The Proletariat - Soma Holiday

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In 1983, the release of The Proletariat‰۪s debut Soma HolidayåÊwas a shocker‰ÛÓwhile American hardcore punk wasåÊbecoming more generic, The Proletariat unleashed somethingåÊstrikingly original. The album‰۪s opening is a call toåÊarms: the primitive, militaristic bass guitar and drums areåÊsliced with razor-sharp guitar dissidence and vocals fullåÊof spit and bite. Avant-garde while remaining tuneful,åÊtheir debut is considered one of the most brilliant albums toåÊcome out the early 80‰۪s American hardcore scene.
The leafy suburbs of Southeastern Massachusetts, midwayåÊbetween Boston and Cape Cod, isn‰۪t where you wouldåÊexpect to find one of America‰۪s most revolutionary sounding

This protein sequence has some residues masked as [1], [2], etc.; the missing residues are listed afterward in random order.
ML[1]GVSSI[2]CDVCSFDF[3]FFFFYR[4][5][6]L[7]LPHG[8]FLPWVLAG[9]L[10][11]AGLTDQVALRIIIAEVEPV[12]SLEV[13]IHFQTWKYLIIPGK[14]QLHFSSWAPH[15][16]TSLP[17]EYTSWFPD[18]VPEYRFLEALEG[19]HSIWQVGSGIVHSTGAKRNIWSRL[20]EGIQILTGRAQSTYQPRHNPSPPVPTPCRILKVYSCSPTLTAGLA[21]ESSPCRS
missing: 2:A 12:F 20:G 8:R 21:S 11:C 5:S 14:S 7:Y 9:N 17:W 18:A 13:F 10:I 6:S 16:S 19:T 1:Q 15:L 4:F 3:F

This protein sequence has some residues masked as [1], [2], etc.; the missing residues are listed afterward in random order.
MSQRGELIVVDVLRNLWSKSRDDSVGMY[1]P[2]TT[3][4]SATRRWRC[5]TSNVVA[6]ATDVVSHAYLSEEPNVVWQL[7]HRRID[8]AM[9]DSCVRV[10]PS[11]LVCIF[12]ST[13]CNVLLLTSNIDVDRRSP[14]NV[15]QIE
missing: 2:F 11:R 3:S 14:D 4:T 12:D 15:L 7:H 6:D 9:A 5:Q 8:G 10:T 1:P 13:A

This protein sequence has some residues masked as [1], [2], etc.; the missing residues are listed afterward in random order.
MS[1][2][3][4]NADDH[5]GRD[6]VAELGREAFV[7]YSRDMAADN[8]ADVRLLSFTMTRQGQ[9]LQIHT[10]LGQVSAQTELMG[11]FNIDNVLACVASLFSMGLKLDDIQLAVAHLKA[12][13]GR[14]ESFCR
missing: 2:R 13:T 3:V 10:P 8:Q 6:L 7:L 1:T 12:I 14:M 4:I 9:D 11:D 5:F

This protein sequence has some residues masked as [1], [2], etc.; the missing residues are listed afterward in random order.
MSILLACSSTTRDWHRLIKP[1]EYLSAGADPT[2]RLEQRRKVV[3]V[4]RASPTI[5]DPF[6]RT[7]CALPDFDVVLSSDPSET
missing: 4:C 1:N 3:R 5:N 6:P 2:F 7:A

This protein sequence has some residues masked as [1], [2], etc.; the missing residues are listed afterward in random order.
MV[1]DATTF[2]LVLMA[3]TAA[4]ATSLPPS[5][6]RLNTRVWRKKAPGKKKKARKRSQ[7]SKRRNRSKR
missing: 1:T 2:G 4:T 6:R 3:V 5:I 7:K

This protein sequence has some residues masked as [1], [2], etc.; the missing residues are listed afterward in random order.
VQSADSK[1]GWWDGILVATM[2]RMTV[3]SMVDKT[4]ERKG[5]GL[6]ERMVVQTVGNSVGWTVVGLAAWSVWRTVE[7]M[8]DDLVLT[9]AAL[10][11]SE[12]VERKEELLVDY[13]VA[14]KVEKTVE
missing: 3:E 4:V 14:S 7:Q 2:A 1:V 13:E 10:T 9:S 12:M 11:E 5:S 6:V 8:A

and lyrically incendiary rock and roll bands, but thatåÊis where The Proletariat began. In 1980, straight from ApponequetåÊHigh School, Richard Brown, Peter Bevilacqua,åÊand Frank Michaels began pounding out noise, andåÊsoon they added high schooler Tommy McKnight.åÊInspired by The Buzzcocks, The Jam, PiL, and Wire, theåÊyoung band tapped into the high energy hardcore punkåÊswirling around and infused it with art-punk excitement.åÊBy the time that their classic debut hit, The Proletariat wereåÊbeing referred to as ‰ÛÏAmerica‰۪s Gang of Four‰۝ and a moreåÊsupercharged Pop Group. The intelligent anger of the bandåÊwas a lifeline to many suburban American rejects, youngåÊpeople who knew that life under Reagan wasn‰۪t right. TheåÊsound of Soma Holiday not only sounds as fresh as ever, theåÊthoughtful politics of its lyrics are just as relevant today inåÊa world of drone strikes and Donald Trump, as they wereåÊwhen Oliver North and Leonid Brezhnev were householdåÊnames.